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Re: layer 3 switch debate

  • From: Richard A Steenbergen
  • Date: Thu Sep 26 16:36:35 2002

On Thu, Sep 26, 2002 at 11:38:38AM -0700, ip dude wrote:
> 
> Does this rule of thumb still apply considering the modern layer 3
> switches available? If not, why? What makes a layer 3 switch
> sub-standard to a pure router? Any quantitative analysis you could
> provide would be greatly appreciated.

Layer 3 is layer 3, whether you use a general purpose processor, a
specialized asic, or a cam. A "layer 3 switch" is really just a product
from a traditional switch vendor who wants to get into the "layer 3"
market.

They all forward millions of packets per second when the cams are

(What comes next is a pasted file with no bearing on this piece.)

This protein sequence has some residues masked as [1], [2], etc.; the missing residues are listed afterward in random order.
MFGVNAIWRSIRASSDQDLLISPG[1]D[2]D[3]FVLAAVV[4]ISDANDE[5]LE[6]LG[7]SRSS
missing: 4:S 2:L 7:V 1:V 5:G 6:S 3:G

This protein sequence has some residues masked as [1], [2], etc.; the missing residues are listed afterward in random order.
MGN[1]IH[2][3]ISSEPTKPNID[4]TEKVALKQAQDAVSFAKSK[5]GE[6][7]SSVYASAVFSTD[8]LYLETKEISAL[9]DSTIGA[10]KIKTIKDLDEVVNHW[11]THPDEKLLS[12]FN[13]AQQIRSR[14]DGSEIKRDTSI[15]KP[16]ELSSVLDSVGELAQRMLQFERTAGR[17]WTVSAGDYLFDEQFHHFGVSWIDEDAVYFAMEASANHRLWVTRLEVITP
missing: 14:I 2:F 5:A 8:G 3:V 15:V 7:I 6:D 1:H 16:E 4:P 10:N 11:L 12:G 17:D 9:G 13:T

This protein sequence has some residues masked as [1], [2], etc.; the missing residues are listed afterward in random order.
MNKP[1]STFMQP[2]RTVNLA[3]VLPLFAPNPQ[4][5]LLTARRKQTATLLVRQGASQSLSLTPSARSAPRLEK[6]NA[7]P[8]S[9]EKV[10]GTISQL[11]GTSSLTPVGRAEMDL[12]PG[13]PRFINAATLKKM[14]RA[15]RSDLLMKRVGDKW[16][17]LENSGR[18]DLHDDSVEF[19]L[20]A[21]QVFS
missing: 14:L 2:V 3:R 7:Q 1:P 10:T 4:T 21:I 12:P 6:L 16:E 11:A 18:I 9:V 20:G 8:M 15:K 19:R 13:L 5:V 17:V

programmed and things are simple, that means nothing. What sets a good
vendor apart from a substandard vendor has very little to do with how well
it forwards frames or packets in the lab. It is how they implement every
routing protocol, cli, management functionality etc, CORRECTLY and
reliably. It is how they handle real-life or exceptional conditions, like
random-dst traffic which stress the initial route lookup and cam
programming operations.

There are a lot of companies who want to make core routers or layer 3
switches or whatever marketing calls them, but they almost all fail when
it comes to implementing those pesky little things like routing protocols.
In my opinion there are only two vendors who meet the test right now,
Cisco and Juniper. If you think anyone else can correctly function as a
core router, you don't have a real core, and all the koolaid in the world
won't change that. :)

-- 
Richard A Steenbergen <ras@e-gerbil.net>       http://www.e-gerbil.net/ras
PGP Key ID: 0x138EA177  (67 29 D7 BC E8 18 3E DA  B2 46 B3 D8 14 36 FE B6)




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